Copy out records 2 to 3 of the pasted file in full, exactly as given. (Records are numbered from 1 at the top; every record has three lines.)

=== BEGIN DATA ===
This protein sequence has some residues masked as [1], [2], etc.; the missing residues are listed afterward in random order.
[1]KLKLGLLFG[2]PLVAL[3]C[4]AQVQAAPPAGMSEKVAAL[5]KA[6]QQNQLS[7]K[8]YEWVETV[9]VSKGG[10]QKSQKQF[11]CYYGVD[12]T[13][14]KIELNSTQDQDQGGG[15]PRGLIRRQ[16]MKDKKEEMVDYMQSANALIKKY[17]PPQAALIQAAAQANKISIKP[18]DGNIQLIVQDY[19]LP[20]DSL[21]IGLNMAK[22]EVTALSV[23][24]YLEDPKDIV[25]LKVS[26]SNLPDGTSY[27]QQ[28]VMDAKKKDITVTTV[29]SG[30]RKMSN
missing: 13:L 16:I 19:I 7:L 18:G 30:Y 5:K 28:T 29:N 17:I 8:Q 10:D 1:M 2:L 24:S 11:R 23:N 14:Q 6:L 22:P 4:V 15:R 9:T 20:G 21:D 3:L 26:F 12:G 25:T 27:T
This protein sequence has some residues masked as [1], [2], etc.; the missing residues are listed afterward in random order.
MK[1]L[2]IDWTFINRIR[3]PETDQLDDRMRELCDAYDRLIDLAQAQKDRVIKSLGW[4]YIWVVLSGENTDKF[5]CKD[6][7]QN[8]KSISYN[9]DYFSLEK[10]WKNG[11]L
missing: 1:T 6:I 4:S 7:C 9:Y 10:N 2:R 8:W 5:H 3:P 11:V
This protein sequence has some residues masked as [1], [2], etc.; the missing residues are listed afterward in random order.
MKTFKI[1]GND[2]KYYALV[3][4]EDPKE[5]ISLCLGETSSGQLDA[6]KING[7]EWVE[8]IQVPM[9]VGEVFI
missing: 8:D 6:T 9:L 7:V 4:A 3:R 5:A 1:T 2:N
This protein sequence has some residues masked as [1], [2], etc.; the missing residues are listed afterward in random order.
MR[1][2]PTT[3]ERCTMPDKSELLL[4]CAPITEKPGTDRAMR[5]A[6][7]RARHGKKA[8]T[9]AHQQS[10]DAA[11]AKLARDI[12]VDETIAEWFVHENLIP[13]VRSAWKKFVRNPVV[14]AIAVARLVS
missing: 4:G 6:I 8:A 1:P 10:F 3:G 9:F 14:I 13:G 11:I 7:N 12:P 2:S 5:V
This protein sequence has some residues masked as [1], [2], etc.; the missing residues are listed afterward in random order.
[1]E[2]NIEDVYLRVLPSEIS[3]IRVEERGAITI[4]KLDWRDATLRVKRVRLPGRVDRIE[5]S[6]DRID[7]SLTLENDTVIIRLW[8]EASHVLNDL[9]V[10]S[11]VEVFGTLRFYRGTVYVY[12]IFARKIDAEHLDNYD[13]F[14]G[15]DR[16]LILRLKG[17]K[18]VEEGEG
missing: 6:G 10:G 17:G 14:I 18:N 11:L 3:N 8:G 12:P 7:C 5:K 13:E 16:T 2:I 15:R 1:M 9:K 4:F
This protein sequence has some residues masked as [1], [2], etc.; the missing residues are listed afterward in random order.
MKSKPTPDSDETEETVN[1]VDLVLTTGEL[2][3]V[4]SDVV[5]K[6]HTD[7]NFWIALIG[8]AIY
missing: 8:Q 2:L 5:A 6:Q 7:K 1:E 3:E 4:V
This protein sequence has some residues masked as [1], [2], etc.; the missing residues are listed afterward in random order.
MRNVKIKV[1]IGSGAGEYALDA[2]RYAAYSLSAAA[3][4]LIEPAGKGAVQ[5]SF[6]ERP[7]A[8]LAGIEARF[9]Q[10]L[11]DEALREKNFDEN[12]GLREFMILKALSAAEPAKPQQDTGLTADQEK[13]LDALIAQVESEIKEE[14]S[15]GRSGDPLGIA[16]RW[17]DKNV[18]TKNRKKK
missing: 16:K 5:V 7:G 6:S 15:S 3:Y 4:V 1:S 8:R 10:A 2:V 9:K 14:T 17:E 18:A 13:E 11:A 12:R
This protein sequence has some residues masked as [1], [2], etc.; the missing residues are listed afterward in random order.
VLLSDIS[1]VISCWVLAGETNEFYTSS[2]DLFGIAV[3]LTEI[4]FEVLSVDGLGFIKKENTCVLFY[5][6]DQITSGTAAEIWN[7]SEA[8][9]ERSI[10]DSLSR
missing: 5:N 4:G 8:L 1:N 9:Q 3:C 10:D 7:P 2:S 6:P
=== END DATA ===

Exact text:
This protein sequence has some residues masked as [1], [2], etc.; the missing residues are listed afterward in random order.
MK[1]L[2]IDWTFINRIR[3]PETDQLDDRMRELCDAYDRLIDLAQAQKDRVIKSLGW[4]YIWVVLSGENTDKF[5]CKD[6][7]QN[8]KSISYN[9]DYFSLEK[10]WKNG[11]L
missing: 1:T 6:I 4:S 7:C 9:Y 10:N 2:R 8:W 5:H 3:P 11:V
This protein sequence has some residues masked as [1], [2], etc.; the missing residues are listed afterward in random order.
MKTFKI[1]GND[2]KYYALV[3][4]EDPKE[5]ISLCLGETSSGQLDA[6]KING[7]EWVE[8]IQVPM[9]VGEVFI
missing: 8:D 6:T 9:L 7:V 4:A 3:R 5:A 1:T 2:N